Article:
Preventing Colds and Flu with Naturopathic Medicine

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Woman Playing in Leaves


Written by: Dr. Seth Enos ND, EMT-P

As August winds down autumn begins to creep in. The leaves shift their hues to a more prismed palette and the wind grows a bite in the sun’s shade that formerly was a welcome, cool reprieve to the heat. The artisanal fall beers begin to find their way to grocery shelves and the Seahawks gear returns in force. The new-old vogue couture is always green and blue. Children begin the oft perceived onerous school year and parents find a fresh release in the silence school hours, so long as after school activities do not overwhelm their schedule.

Having grown up in New England autumn always has been the best season of the year. The oppressive muggy heat of summer has passed and September promises the best of the lobster diving season as the north Atlantic retains her warmth despite the cooling, crisp blue-sky days. October brings in her best colors, fresh apples, and warm jackets. Halloween reminds us that there is still sacred influence in the dark of the night that is both awesome and awful in its power. The admonishment that not all mysteries are meant to be understood is a frequent lesson from this, my most favored holiday. November brings us together in the spirit of Thanksgiving, the holiday of my home town, as we look upon the first tendrils of winter licking at fallen leaves.

Autumn is a season of change. So too there is a shift in our bodies. We feel autumn as much as we mark it on our calendars and smart phones. It is sensed in the shortening days and longer nights. We are reminded of this in the cooling weather and the crisp, clear skies. Despite electric lights having prolonged the work day through the fall and winter months, still we cannot help but be affected by the tilt of our hemisphere away from the sun. Subtly we redouble our efforts in organization and efficiency, a holdover from our own school days, in an effort to stave off the effect of fewer daylight hours. Seemingly more energy is required to do less and we can feel run down, left vulnerable to colds and flu.

Ensuring good sleep and a healthy diet helps to ease this transition of season with all its changes. A restful night allows the body a chance to reset and recharge for the new day. It also allows our immune system to remain strong and vigilant against a cold or flu. Diet too affects our immune system and increasing antioxidant, vitamin C rich foods such as oranges, pomegranates, and blueberries can go a long way to improving our body’s response to biological invaders. Adding mushrooms and fresh garlic to meals also stimulates the immune system in other ways that can be beneficial for fighting off fall colds. Zinc is a mineral often noted for being beneficial against viruses. Fall foods with respectable levels of zinc include pumpkin seeds, oysters, salmon, and garlic among others.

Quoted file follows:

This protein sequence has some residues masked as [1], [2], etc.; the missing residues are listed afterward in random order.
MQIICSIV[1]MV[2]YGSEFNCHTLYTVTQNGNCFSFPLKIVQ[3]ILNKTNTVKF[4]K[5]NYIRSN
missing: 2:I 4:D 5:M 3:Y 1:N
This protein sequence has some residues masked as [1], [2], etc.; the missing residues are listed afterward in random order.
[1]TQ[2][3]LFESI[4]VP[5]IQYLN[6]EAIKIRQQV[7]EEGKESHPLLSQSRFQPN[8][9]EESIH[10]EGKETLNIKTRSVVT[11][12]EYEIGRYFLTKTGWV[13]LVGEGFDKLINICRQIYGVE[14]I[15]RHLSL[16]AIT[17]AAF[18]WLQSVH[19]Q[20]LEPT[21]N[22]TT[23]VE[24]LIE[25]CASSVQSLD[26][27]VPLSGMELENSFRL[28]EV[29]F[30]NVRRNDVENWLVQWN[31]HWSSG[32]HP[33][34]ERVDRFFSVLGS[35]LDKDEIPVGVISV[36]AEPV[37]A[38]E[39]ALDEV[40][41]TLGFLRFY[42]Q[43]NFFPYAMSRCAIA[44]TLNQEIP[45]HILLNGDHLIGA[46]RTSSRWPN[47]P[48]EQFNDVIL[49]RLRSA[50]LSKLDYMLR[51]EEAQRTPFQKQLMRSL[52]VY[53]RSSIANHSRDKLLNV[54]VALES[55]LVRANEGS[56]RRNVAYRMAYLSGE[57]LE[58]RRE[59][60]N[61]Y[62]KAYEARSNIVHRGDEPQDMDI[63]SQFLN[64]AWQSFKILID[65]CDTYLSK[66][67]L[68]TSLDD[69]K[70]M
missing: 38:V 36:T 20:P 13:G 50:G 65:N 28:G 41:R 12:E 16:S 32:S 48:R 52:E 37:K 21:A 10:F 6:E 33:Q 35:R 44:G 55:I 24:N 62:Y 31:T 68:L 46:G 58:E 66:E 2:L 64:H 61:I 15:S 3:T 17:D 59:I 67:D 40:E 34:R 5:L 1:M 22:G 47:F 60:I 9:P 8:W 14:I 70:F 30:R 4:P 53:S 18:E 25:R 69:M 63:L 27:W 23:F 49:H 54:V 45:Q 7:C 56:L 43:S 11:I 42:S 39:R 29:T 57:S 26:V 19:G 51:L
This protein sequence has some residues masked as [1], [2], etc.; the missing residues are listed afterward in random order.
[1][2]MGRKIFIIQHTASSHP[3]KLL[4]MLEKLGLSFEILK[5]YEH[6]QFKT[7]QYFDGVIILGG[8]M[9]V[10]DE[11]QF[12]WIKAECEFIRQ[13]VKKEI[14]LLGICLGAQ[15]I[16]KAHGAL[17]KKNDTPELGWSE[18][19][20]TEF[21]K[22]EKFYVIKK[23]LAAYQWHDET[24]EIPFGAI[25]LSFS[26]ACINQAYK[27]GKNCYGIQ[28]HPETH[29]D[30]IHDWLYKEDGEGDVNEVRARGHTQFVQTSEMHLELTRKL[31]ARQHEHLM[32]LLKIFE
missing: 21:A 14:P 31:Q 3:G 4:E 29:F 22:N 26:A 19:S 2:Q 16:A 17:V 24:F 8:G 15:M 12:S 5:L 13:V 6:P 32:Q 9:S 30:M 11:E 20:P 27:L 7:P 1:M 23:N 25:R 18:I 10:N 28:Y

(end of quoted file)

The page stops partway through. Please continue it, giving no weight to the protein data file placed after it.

Herbal immune stimulators may be a consideration as well however you should check with a naturopathic physician or other health care provider trained in herbal medicine before starting any kind of herbal support. Some herbs, known as adaptogens may be beneficial to ease the seasonal transition as well. Astragalus, tulsi (holy basil), and ginseng land in this category. All are safe and have been used by many cultures for generations, but to be effective need to be taken at the proper dose or for a certain duration to gain benefit. Again it is best to consult a naturopathic physician or other medical practitioner who is well versed in this form of medicine before beginning any kind of new regimen.

Autumn is a great season to take a step back to assess the demands on your time. Parsing out which demands are important and which can be set aside makes moving into the oncoming holiday season easier by freeing up time. Especially as holiday projects and shopping for seasonal gifts become a priority. This is a season that is often accompanied by extra stress as we rush to find that special something for a loved one and are always pressed for time to do so. Family functions, dinners, and other gatherings eat up time, even if it is time well spent, and shorter days make it seem as though we run into the late evening far sooner than we did a month or two prior.

Soon sweatshirts will get aired out again and a hot tea with a good book becomes the most appealing activity for a grey, wet afternoon. The Seahawks will take up Sundays and BBQs will reluctantly hold out until the last possible session. Stress levels can rise with the holidays just as the hours of the day grow shorter. During this season of transition make sure that you take time to care for yourself and be well for the coming days of beauty and change.

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